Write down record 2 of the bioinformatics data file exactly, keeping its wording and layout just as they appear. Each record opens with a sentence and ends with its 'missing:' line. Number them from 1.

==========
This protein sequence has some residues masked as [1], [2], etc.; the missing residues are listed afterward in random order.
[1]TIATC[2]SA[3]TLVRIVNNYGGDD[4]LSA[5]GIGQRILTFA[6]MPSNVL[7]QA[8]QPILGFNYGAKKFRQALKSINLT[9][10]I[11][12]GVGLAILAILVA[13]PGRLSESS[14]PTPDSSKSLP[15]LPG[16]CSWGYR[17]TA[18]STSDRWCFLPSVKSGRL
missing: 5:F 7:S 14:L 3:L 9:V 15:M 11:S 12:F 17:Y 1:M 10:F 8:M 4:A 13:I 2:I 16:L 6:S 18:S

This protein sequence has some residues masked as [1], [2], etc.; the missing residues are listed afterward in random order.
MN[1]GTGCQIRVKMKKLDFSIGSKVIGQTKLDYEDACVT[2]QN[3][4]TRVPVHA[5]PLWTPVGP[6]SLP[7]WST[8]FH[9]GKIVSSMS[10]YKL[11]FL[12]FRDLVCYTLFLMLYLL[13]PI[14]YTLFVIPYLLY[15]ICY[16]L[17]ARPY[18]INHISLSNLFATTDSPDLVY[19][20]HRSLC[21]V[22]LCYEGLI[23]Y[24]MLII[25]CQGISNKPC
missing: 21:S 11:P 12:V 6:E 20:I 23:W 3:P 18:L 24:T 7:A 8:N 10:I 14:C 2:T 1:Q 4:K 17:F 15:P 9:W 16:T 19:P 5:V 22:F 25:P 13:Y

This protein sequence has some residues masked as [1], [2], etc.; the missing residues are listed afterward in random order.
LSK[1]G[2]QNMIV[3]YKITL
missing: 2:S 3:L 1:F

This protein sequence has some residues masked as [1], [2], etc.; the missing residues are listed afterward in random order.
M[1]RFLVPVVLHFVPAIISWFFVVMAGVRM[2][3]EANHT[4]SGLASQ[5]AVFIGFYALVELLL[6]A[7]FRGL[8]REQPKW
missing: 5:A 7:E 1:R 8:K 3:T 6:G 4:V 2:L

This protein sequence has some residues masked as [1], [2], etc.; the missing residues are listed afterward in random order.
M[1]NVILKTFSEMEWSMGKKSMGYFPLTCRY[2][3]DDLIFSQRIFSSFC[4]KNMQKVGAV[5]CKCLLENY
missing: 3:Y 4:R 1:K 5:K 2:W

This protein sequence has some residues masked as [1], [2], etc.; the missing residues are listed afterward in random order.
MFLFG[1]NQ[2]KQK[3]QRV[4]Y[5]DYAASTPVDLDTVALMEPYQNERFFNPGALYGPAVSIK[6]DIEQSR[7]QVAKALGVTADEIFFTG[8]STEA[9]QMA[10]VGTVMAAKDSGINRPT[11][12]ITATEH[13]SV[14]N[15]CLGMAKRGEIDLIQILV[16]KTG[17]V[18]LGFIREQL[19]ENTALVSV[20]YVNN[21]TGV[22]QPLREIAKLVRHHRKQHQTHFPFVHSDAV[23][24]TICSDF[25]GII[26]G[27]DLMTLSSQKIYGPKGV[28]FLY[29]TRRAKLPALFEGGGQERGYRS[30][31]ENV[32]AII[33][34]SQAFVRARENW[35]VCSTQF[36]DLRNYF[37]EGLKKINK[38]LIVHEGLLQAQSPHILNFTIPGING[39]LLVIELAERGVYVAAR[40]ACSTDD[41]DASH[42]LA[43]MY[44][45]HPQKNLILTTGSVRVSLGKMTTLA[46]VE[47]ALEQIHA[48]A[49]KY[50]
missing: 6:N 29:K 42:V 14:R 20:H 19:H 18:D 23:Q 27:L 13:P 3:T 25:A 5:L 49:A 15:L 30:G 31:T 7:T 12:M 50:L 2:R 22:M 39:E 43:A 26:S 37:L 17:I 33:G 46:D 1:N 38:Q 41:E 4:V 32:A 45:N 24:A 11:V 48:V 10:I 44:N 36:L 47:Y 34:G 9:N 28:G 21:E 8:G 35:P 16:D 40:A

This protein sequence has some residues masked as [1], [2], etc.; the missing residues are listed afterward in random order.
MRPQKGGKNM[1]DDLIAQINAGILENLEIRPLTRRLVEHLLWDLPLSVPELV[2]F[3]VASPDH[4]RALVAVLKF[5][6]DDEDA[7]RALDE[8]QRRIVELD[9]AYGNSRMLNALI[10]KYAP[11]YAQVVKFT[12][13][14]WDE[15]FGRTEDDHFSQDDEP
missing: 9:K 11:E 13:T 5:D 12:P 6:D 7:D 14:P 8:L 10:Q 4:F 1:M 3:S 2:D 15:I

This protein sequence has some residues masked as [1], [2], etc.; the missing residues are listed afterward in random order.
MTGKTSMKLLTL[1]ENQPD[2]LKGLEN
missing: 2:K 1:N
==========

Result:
This protein sequence has some residues masked as [1], [2], etc.; the missing residues are listed afterward in random order.
MN[1]GTGCQIRVKMKKLDFSIGSKVIGQTKLDYEDACVT[2]QN[3][4]TRVPVHA[5]PLWTPVGP[6]SLP[7]WST[8]FH[9]GKIVSSMS[10]YKL[11]FL[12]FRDLVCYTLFLMLYLL[13]PI[14]YTLFVIPYLLY[15]ICY[16]L[17]ARPY[18]INHISLSNLFATTDSPDLVY[19][20]HRSLC[21]V[22]LCYEGLI[23]Y[24]MLII[25]CQGISNKPC
missing: 21:S 11:P 12:V 6:E 20:I 23:W 3:P 18:L 24:T 7:A 8:N 10:I 14:C 2:T 1:Q 4:K 17:F 15:P 9:W 16:T 19:P 5:V 22:F 25:P 13:Y